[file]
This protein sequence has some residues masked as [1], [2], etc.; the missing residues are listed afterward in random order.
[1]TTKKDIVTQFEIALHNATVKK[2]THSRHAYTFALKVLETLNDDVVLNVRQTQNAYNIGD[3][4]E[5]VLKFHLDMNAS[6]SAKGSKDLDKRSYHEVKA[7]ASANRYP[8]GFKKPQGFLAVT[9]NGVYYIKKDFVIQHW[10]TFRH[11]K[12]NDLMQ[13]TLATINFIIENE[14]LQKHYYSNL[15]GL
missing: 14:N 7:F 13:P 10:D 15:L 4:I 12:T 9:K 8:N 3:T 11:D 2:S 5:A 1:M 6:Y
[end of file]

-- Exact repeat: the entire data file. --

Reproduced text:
This protein sequence has some residues masked as [1], [2], etc.; the missing residues are listed afterward in random order.
[1]TTKKDIVTQFEIALHNATVKK[2]THSRHAYTFALKVLETLNDDVVLNVRQTQNAYNIGD[3][4]E[5]VLKFHLDMNAS[6]SAKGSKDLDKRSYHEVKA[7]ASANRYP[8]GFKKPQGFLAVT[9]NGVYYIKKDFVIQHW[10]TFRH[11]K[12]NDLMQ[13]TLATINFIIENE[14]LQKHYYSNL[15]GL
missing: 14:N 7:F 13:P 10:D 15:L 4:I 12:T 9:K 8:N 3:T 11:D 2:S 5:A 1:M 6:Y